A total of 251 incoming messages were received from participants in response to questions delivered, with a decrease in response rates observed while modem issues were being resolved at the beginning of the project as well as when participants were notified toward the end that evaluations were beginning, indicating the project would be ending. The average response rate was 19 percent, with wide variation in response rates by location and by cadre, varying from an average of 11 responses per provider at the most active site to an average of 1.3 messages per provider at the least active site.
Through structured interviews conducted at the end of the pilot, providers reported the following:
• Being motivated by reminders to adhere to hand-washing rules;
• Referring to training manuals when receiving a quiz question about treatment protocols;
• Re-learning steps in instrument sterilization they had forgotten; and
• Using tips about pain management to more closely attend to clients.
The pilot was also described as promoting team learning and further research on text questions, and increased use of training reference manuals and clinical guideline documents.
• Technology-supported interventions require dedicated human resources.
• Planning and budgeting for mobile learning initiatives should include broad internal stakeholder input.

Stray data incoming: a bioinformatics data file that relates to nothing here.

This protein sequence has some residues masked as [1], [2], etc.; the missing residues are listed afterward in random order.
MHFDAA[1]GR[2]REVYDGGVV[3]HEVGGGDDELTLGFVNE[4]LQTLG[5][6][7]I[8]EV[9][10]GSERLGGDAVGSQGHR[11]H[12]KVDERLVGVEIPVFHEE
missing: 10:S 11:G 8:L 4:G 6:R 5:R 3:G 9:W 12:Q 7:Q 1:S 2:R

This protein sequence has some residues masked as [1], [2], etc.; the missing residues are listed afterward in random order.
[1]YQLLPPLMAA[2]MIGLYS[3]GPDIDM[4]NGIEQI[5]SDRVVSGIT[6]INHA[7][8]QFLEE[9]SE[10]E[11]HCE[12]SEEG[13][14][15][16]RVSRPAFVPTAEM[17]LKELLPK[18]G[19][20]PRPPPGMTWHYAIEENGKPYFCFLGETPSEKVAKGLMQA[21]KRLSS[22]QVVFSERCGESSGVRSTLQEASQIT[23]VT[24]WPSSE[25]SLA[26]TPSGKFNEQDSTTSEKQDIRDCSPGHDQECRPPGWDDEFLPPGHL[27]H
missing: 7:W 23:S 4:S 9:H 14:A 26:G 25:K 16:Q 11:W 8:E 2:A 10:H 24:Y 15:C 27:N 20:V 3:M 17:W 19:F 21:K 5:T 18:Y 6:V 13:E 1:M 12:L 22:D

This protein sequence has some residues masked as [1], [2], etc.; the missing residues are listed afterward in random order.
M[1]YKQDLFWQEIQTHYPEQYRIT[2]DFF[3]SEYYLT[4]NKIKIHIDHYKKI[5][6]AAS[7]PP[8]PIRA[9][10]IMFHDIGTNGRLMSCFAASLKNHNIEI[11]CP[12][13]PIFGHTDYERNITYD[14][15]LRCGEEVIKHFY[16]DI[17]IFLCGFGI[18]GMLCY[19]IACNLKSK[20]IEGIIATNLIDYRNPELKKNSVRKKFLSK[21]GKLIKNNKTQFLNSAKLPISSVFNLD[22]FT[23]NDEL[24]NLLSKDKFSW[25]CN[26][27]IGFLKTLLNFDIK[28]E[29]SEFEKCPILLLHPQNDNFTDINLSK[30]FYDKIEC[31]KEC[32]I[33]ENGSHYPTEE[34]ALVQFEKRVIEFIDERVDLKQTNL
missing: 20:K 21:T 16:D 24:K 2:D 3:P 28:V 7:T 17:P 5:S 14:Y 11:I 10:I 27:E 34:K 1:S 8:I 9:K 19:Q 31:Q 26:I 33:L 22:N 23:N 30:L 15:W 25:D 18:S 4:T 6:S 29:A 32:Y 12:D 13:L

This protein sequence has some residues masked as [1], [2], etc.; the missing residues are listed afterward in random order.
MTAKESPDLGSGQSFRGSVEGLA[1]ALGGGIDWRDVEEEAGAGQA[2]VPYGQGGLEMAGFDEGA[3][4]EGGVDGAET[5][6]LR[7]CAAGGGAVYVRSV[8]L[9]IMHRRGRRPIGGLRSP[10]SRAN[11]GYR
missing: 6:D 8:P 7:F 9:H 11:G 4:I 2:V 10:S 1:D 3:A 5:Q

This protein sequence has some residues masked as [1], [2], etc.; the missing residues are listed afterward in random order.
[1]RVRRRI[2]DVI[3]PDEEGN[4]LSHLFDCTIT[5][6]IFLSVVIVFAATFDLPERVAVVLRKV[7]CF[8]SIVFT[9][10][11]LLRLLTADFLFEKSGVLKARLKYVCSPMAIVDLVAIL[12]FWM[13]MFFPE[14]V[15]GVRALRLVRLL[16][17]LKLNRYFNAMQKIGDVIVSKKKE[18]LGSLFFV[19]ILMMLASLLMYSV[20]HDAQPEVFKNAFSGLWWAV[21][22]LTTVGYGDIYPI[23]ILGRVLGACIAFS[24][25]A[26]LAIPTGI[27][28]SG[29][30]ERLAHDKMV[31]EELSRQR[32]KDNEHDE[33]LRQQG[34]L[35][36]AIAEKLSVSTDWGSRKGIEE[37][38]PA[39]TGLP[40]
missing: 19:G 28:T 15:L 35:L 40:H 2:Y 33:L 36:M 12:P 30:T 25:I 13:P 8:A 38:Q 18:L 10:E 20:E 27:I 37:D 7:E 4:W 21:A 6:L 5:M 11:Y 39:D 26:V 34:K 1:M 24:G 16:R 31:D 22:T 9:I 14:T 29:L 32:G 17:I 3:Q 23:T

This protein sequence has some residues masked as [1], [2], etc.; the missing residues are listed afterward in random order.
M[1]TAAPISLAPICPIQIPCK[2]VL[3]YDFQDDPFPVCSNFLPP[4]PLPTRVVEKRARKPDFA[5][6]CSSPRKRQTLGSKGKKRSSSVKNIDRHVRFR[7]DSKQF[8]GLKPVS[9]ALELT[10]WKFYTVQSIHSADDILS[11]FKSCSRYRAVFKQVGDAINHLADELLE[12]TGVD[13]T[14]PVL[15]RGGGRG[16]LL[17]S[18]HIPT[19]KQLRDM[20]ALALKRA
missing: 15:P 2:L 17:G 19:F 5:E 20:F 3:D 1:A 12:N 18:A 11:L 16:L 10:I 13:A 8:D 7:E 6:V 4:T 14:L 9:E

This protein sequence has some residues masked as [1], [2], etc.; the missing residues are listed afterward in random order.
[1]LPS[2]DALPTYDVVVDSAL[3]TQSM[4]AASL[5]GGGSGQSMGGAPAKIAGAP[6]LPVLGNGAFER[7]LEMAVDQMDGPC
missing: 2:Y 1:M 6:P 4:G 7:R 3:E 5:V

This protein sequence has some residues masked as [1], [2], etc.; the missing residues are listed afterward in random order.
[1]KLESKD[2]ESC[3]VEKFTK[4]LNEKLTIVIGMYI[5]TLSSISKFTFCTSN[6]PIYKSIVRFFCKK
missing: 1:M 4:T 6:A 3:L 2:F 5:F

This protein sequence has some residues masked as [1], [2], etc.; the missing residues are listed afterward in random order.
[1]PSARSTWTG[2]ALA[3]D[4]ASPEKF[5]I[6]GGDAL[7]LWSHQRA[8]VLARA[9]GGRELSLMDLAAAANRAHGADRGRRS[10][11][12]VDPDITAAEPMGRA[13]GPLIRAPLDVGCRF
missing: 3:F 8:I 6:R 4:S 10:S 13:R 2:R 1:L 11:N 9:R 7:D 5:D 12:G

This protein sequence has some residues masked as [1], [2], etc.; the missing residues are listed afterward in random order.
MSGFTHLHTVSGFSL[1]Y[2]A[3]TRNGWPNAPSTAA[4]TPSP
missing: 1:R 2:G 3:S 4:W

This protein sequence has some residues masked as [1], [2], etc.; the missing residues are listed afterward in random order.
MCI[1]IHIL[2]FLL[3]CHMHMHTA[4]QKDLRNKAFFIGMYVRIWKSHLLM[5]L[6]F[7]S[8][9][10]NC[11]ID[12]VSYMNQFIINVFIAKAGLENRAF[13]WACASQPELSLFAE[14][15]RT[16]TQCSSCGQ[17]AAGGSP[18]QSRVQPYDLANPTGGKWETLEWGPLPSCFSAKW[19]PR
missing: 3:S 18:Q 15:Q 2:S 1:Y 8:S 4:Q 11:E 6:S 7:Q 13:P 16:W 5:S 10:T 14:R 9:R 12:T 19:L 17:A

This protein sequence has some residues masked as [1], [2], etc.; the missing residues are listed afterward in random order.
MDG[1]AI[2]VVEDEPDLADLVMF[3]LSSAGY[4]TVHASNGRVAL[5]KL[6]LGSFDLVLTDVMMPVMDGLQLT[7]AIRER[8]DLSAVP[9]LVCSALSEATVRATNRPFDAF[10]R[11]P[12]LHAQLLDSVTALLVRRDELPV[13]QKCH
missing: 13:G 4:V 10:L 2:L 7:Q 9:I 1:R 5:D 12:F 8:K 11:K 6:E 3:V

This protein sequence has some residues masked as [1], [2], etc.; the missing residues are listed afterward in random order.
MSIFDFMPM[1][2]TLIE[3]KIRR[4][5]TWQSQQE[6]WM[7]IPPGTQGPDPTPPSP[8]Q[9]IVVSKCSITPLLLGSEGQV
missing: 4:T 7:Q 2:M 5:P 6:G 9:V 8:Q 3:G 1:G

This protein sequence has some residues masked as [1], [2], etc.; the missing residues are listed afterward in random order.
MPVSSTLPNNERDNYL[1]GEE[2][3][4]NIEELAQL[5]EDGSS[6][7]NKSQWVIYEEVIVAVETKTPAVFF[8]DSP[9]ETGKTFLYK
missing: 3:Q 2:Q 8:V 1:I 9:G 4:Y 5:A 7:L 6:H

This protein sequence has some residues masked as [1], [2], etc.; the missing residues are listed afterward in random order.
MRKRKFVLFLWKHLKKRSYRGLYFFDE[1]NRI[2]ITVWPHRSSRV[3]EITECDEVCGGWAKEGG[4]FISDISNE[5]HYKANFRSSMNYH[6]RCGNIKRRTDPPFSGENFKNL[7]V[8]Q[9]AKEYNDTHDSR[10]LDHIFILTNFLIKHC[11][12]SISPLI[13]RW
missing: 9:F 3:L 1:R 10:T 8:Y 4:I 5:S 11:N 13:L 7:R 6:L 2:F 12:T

• Adequate participant orientation is critical to ensure engagement in text message training interventions.
• A process for prepayment of airtime subsidies is needed when personal phones are used for workplace purposes.
The m4QI pilot produced a process and software tool that can be replicated globally to improve service delivery in low-resource settings. It allows trainers to manage the delivery of reinforcement and assessment messages to providers, and to make data-driven programmatic decisions for supportive supervision and follow-up training. The results of the m4QI pilot regarding self-reported behavior change support expanded applications with larger-scale populations, in various countries, across a wide range of provider training needs.
M4QI Uganda is no longer active. However, inputs from the project have informed other quality improvement apps.
M4QI Uganda was a modest study in 2011, with a small sample size that tested whether text messages can contribute to changed behaviors. This was an under-studied question at the time, as limited digital solutions were available. The M4QI initiative was a beta test of a frontline SMS plug-in developed to allow for advance scheduling of messages and quizzes. In 2011, this was not an off-the-shelf function and there were limited solutions that offered these features. After the project ended, use of M4QI also ended, and the lessons learned were applied to other quality improvement initiatives. These early pilots helped lay the groundwork for the principles of digital development that now guide this space: strategic, holistic planning and governance and increased in-country ownership of solutions. The more recent SHOPS Plus Family Planning chatbot in India is a testament to this.
Riley, Pamela, “M4QI Uganda Project” (presentation slides), International Conference Family Planning, November 15, 2013),